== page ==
A magnitude 7.8 earthquake hit southern Turkey on Monday, 6 February, causing widespread damage and killing thousands of people. The quake, felt in nearby countries, was followed by a 7.5 magnitude aftershock and numerous smaller ones. The earthquake was shallow, only 11 miles below the Earth’s surface, leading to large surface movements and the collapse of thousands of buildings in Turkey and Syria, killing over 5,000 people.
Rescue missions are working round the clock and dozens of countries have offered their help, as rescue workers and residents frantically search the rubble for survivors.
Space for Disaster Management
Space provides disaster management professionals with timely, unbiased and accurate data on forecasted and ongoing disasters to make effective decisions. The Copernicus Emergency Management Services (CEMS) is one of the most important.
From remote sensing to mapping and communications, space technologies play a crucial role in disaster management, by providing information and support in various stages of the disaster cycle, including risk assessment, preparedness, response, and recovery.
How Satellites Are Revolutionising Earthquake Relief Efforts
Satellites play an important role in helping respond to and recover from earthquakes. Some of the ways they do this include:
- Mapping damage: Satellites equipped with high-resolution imaging capabilities can be used to produce detailed maps of the affected area, providing information on the extent of damage to buildings and infrastructure.
- Assessing the risk of aftershocks: Satellites can be used to detect changes in the Earth’s surface that may indicate an increased risk of aftershocks.
- Communication and navigation: Satellites provide crucial communication and navigation services to first responders and aid workers, enabling them to coordinate their efforts and reach affected areas quickly.
- Relief efforts: Satellites can be used to monitor the delivery of aid and supplies, as well as to track the movements of displaced people.
- Environmental monitoring: Satellites can be used to monitor the environmental impact of earthquakes, including changes in land and water use and the release of pollutants into the air and water.
Overall, satellites play a critical role in helping communities respond to and recover from earthquakes, providing valuable information and support to aid workers, first responders, and decision-makers.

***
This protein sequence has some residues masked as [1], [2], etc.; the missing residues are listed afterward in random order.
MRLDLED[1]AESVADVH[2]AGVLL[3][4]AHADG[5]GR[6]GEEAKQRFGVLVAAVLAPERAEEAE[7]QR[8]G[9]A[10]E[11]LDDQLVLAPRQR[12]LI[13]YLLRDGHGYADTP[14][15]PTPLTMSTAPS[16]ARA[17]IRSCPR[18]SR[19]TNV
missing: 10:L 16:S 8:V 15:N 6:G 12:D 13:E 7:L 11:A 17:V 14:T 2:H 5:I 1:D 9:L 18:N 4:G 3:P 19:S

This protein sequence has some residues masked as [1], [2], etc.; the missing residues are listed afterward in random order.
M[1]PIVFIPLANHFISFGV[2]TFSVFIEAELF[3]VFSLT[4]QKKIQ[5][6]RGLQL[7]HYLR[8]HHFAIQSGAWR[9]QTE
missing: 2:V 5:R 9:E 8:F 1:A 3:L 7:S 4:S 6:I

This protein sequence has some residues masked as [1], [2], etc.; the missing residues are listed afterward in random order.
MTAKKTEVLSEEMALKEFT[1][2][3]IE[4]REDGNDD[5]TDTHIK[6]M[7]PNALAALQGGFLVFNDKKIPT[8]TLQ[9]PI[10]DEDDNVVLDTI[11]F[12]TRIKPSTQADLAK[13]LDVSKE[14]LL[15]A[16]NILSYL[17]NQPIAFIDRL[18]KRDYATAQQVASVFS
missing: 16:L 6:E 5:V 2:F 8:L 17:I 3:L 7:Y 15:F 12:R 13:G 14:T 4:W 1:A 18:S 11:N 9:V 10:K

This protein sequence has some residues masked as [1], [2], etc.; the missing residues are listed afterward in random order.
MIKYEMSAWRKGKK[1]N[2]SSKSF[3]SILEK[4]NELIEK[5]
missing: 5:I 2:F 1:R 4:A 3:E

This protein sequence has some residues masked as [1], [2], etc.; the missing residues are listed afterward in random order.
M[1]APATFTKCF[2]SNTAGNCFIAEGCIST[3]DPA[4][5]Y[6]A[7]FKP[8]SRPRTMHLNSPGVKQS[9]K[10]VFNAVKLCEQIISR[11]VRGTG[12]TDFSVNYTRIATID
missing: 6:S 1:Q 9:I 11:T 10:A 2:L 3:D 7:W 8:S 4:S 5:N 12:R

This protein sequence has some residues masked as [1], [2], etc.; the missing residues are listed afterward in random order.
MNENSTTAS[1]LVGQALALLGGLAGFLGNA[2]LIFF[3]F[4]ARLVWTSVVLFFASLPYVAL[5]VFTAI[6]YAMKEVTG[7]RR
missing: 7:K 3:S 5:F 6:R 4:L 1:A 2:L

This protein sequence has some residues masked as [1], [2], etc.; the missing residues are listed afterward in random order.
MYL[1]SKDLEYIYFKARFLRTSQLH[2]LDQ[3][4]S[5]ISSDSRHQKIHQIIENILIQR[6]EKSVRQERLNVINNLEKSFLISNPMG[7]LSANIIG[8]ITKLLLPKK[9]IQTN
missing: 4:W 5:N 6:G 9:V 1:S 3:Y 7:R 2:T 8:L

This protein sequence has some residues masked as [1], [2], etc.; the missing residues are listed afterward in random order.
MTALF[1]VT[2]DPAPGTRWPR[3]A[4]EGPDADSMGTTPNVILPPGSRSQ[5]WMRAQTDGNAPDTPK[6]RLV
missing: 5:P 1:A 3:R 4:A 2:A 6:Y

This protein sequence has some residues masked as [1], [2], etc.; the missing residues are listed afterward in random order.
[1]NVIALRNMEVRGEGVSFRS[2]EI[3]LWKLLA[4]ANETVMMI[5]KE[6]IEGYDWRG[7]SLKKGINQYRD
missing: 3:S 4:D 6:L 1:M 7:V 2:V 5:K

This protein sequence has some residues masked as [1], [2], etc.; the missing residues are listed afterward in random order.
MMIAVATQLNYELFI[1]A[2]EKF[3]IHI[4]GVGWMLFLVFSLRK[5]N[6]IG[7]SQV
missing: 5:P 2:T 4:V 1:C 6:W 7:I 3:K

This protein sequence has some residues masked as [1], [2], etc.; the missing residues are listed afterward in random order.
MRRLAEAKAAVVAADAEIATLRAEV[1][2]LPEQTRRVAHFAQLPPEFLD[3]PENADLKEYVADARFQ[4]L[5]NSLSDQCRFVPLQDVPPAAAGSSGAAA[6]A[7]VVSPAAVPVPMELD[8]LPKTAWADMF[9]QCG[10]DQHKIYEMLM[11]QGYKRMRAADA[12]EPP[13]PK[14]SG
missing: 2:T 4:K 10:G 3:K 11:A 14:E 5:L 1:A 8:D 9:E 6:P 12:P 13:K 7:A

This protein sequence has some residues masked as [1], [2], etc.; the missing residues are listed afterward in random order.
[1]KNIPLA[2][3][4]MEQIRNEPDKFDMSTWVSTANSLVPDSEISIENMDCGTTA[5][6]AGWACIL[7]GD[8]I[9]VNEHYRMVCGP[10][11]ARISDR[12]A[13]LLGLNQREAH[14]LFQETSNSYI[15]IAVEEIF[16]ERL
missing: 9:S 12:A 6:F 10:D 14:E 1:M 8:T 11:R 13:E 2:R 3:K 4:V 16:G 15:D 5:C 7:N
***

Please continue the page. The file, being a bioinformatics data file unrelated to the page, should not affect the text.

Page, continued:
Starlink in Action
Assistant Professor of Radiology at Yale, Dr Mehmet Emin Adin, reached out to SpaceX founder Elon Musk via Twitter. Dr Adin asked Musk if the Starlink broadband constellation could aid in alleviating communication shortages. In his response, Mr Musk said that SpaceX can supply Starlink terminals immediately, but it hasn’t been approved by the Turkish authorities yet.
It’s not the first time Musk has offered to help countries in crisis. At Groundstation.space we followed the ongoing story of Starlink in support of relief efforts in Ukraine.
Can Earthquakes be Predicted from Space?
Satellites can be used to detect changes in the Earth’s surface that may indicate an impending earthquake, but they cannot directly predict earthquakes.
Satellite-based techniques, such as Interferometric Synthetic Aperture Radar (InSAR) and Global Navigation Satellite Systems (GNSS) can detect changes in ground deformation and detect the subtle movements of the Earth’s surface before, during, and after an earthquake. These changes in the Earth’s surface can provide valuable information for scientists and seismologists to better understand the underlying causes of earthquakes, but they are not reliable enough to predict the exact timing or location of an earthquake.
In general, earthquakes are difficult to predict because they are caused by complex interactions between the Earth’s tectonic plates, and the exact timing and location of an earthquake can be difficult to determine. The scientific community is still working to develop more accurate methods for earthquake prediction.
Featured image: This drone footage shows residents searching for victims and survivors amid the rubble of buildings left after an earthquake in the village of Besnia, Syria / AFP, Радіо Свобода